Tears filled Lamel Matthews’s eyes as he tried to say goodbye to his now-22-month-old son, Lamel Jr., on one of the first days of school earlier this fall. Matthews stood inside the UPO Day Care center in the basement of Dunbar High School, and Lamel Jr. began crying hysterically when his father turned his back to head to first-period English class.
Matthews, an 18-year-old Dunbar senior, always had been comfortable in these hallways, as the Crimson Tide’s star quarterback and one of its most popular students. He was a strong student and he always could attract a girlfriend if he wanted to.
But on the first day Matthews brought his son to the school’s day care, the supervisor, Renee Burroughs, remembers seeing the faces of two scared boys — two boys who carried the same name and who were still trying to learn from one another. She watched as Matthews told his son he loved him, and that he would be back after class.
“Lamel was kind of emotional,” Burroughs said.
Matthews often wonders what will become of his future. Not much has changed for him on the football field this fall. For the third straight season he has starred under center, and Thursday morning at Eastern High, Matthews will lead the Crimson Tide into their third consecutive Turkey Bowl, against Anacostia. But in the past 22 months, football — and the interest from college programs such as Temple and Marshall — have become an afterthought.
In that span, Matthews has fathered two children with two women he met at Dunbar, one of whom he still dates. He has wandered in and out of the limbo between adulthood and life as a high school student, and has seen a once-promising future in college football become more questionable by the day.
Fatherhood got off to a rocky start for Matthews. He nearly slept through the birth of his first child, Lamel Jr., born to his former girlfriend Stormi Sheffield in January 2011. Sheffield’s text messages and phone calls initially didn’t wake Matthews that evening, but he eventually made it to Howard University Hospital in time for the delivery. The night spoke to the crumbling relationship between the young parents.
“I wasn’t ready to accept it, being a father,” Matthews said. “I had so much ahead of me at the time, thinking about my future. . . . It hit me hard.”
A challenge from the start
Matthews was terrified the first night his son stayed with him at his mother’s home in Northeast. Lamel Jr. cried for much of the night, and he watched his young father learn how to change his first diaper. He and Sheffield now split Lamel Jr.’s time between his football schedule and her work hours.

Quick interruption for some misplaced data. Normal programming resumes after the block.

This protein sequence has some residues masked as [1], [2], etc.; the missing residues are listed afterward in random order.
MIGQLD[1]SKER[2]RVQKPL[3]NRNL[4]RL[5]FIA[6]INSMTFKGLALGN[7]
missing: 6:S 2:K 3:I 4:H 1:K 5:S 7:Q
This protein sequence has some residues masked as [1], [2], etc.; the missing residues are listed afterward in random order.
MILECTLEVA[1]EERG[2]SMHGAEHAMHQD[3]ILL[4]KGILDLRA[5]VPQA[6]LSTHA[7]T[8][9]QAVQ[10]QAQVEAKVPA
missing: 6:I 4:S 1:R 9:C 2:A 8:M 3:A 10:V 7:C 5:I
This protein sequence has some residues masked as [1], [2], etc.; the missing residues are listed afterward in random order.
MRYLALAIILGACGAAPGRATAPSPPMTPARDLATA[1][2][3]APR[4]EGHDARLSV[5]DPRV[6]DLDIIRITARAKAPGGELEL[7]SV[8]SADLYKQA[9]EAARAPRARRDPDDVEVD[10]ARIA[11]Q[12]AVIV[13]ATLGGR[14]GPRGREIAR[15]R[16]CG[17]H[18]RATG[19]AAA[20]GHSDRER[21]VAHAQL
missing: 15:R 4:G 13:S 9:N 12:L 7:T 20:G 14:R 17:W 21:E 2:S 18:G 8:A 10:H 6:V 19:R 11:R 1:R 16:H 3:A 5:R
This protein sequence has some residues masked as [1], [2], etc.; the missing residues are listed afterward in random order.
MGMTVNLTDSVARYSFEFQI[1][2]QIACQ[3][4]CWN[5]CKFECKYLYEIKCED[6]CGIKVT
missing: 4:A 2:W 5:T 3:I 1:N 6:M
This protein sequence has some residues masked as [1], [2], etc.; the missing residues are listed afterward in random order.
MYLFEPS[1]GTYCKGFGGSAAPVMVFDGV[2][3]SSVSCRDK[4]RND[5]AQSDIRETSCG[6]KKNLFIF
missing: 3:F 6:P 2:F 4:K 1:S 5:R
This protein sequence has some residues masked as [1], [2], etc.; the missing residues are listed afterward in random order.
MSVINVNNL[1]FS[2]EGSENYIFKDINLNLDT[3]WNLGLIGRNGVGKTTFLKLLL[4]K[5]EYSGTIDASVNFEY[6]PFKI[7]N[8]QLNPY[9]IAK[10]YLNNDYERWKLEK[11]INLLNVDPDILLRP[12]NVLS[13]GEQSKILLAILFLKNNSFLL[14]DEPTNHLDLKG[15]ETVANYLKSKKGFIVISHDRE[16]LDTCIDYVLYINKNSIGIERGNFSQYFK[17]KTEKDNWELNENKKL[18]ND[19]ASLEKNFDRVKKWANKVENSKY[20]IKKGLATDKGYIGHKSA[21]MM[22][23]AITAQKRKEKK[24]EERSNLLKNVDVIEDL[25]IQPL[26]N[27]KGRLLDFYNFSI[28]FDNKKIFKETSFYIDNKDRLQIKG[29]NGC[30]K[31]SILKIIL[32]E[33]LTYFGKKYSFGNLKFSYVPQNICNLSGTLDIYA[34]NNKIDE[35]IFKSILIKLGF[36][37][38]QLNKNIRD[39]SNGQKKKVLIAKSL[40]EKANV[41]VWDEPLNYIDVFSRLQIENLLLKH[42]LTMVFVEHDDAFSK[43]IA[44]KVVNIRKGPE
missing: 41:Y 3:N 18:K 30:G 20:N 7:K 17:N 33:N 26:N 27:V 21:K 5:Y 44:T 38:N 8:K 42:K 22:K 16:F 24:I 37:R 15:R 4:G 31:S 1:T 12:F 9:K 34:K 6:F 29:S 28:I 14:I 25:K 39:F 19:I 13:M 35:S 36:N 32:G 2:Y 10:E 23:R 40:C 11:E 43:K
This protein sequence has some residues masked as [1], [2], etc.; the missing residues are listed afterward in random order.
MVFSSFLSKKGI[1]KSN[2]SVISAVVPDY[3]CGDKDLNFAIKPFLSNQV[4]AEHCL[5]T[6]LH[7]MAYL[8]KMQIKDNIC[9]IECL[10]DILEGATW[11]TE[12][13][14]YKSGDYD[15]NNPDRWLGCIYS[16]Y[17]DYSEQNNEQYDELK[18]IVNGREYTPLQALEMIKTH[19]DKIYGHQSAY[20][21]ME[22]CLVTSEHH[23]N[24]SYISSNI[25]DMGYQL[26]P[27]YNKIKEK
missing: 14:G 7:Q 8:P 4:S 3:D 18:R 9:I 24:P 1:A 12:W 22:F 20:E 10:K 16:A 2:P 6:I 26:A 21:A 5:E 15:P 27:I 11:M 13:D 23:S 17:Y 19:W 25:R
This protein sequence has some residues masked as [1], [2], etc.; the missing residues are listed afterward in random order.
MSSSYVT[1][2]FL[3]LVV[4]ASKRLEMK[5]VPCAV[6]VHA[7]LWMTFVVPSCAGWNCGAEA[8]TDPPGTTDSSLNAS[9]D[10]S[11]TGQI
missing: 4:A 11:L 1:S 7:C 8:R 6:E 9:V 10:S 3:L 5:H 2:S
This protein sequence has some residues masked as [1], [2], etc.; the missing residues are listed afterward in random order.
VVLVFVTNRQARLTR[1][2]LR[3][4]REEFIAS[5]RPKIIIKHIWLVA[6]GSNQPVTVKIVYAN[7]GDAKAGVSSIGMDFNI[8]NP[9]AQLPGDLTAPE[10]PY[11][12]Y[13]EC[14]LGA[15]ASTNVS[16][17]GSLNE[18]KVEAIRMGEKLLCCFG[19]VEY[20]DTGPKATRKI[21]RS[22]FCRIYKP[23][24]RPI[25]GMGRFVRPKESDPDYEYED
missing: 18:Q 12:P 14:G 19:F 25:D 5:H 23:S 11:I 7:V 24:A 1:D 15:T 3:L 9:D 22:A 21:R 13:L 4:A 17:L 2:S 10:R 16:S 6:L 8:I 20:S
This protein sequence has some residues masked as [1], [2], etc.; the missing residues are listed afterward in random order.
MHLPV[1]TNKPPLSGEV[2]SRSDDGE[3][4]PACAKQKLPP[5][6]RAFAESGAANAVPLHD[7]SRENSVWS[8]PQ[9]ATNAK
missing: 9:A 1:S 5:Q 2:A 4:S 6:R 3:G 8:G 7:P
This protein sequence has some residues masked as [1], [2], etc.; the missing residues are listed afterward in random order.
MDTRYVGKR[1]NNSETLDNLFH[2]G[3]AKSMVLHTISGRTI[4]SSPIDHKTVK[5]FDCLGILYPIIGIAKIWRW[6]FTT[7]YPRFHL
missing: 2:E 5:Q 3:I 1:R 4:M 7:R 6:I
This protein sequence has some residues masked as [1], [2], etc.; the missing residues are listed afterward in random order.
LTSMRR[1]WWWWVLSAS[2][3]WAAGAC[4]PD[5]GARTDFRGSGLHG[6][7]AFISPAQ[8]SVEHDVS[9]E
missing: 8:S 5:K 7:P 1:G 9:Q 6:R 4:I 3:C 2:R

Matthews thought fatherhood would be easy, since he grew up in a household with four younger brothers and a younger sister whom he was expected to care for in a house devoid of a father figure.
But it wasn’t. Matthews started seeing a new girlfriend at Dunbar, Donica Dowery, which strained his relationship with Sheffield. Some nights, he struggled to get sleep, staying up late with Lamel Jr. while trying to balance homework and football practice. His friends often asked him to come out and socialize, and at times Matthews grew angry with his mother, Tyvice, when she refused to look after Lamel Jr., forcing her son to accept responsibility for his own son. She was out of work at the time, having left her job as a cashier at a frozen food retail store a year earlier, and was trying to make ends meet by running a day care out of her three-story home.
In April 2011, during Matthews’s younger brother’s birthday party at the house, Dowery told Matthews she didn’t feel well. He ran to a nearby CVS to buy a pregnancy test and threw the box away coming back. Two lines appeared on the strip, but neither of the teenagers knew what that meant, so Matthews ran back to the pharmacy to look at another box.
Matthews waited two days before he and Dowery, 19, handed Tyvice the positive test. They didn’t need to say anything else. Dowery considered having an abortion.
“The doctors visit . . . I couldn’t do it,” said Dowery, who was 18 at the time. “When they showed me, like, the little picture of him, he already had, like, a little body, little arms.”
Matthews’s second son, Aiden, was born last December, and although he was worried about what all the kids at school would say about him having another child, Aiden’s birth gave him a renewed focus. He got a job at an Indian restaurant near his home and worked out a schedule to watch Aiden every weekend while Dowery worked long shifts at a local hot dog restaurant and caught up on her criminal justice homework from classes at the University of Maryland.